Regular readers of this column will be aware that we share much of this scepticism for most stocks in the Index. The US is a latecomer to the igaming party, however, and, with historical inevitability thinks it has nailed it on the first pass. Whether this will be analogous to the Golden Bear’s (in)famous passing to beat the Stanford Cardinals in a seminal 1982 college football match, or more similar to the tutorial provided by Rommel at the Kasserine Pass in 1943 remains to be seen.

Nevertheless, stocks with an explicitly US focus (and little else) now represent 27% of the index despite a still nascent igaming market. In other words, less than 1% of total global igaming revenue is producing c. 30% of stock market-exposed igaming value.

 

 

There are some good structural reasons for this: most Asian online gambling is not accessible to investors through listed operators. Equally, the US market may be nascent but it is ramping up quickly. For some components of the index, this has been an opportunity worthy of root-and-branch repositioning.

GAN is a clear beneficiary of the post-PASPA world and is now on the Nasdaq, having waved goodbye to an Old World listing. GAN is still small (only 1.1% of the Index), meaning that a small opportunity in macro terms can have transformative benefits in a company-specific context. However, investors aren’t typically interested in small bets – as the numbers above show a critical mass of investors have now made a big bet.

Just 24 months since PASPA was repealed, for 27% of the index to be driven explicitly and primarily by US online gambling opportunities (and this excludes William Hill, which is at least half in that category) is little short of astonishing. For it to pay off for investors, four things need to happen:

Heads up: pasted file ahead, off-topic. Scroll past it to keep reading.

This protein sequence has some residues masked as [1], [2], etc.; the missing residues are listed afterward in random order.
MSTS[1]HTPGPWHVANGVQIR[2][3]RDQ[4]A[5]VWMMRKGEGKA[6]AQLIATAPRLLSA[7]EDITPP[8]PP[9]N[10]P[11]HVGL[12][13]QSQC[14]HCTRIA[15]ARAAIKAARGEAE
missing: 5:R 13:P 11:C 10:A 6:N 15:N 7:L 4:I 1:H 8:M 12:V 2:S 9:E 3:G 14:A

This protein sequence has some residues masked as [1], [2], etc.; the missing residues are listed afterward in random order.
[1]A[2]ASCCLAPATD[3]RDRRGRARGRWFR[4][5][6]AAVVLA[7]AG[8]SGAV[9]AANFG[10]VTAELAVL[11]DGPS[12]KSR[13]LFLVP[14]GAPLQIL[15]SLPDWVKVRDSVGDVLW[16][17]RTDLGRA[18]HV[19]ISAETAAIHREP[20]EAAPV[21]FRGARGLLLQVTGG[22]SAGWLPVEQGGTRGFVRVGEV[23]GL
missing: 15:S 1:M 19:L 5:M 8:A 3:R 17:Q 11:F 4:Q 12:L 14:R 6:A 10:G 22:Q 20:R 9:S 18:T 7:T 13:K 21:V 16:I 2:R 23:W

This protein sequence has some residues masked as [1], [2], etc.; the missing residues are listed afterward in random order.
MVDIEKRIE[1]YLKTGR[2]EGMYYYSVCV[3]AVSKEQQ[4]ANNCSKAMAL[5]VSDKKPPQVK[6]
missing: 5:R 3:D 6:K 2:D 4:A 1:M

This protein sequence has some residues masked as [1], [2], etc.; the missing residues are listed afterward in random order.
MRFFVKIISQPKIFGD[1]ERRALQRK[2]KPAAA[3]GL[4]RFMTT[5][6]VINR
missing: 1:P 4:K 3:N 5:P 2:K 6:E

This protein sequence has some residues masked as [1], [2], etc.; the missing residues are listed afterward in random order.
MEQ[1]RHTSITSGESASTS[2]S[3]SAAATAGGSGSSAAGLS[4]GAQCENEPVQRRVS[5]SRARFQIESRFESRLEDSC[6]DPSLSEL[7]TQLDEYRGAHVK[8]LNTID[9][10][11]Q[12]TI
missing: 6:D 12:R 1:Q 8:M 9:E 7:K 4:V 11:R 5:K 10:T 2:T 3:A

1. More US states need to legislate for online gambling, especially one of the (few) big ones
2. They must legislate in a way that allows for profitable growth
3. Growth must be big enough to make current marketing spend look sensible
4. There needs to be enough market share for everybody, DraftKings especially given its current Index position

In our view, any one of these is a big ask. To get all four of them would be almost a miracle. However, back to that Kasserine Pass analogy – it took only 16 months for US forces to learn all the necessary lessons and save the Old World from itself again.

To reflect this shift, and also some wider comings and goings in the sector, the index now (briefly) has 41 constituents (with Eldorado and Caesars still separate).

The additions demonstrate the US focus, albeit most are small: DraftKings (21%), BetMakers (0.5%), Esports Entertainment Group (0.1%), PointsBet (1.1%), Score Media and Gaming (0.3%) and Scout Gaming (0.1%) have been added. Stars is now part of Flutter (29%) while Nektan has gone into administration (tiny to nil).

Disclaimer: the narrative provided represents the opinions of the authors. Any assessment of trends or change is necessarily subjective. The information and opinions provided are not intended to provide legal, accounting, investment or policy advice, nor should they be used as a forecast. Regulus Partners may act, or has acted, for any of the companies and other stakeholders mentioned in this article.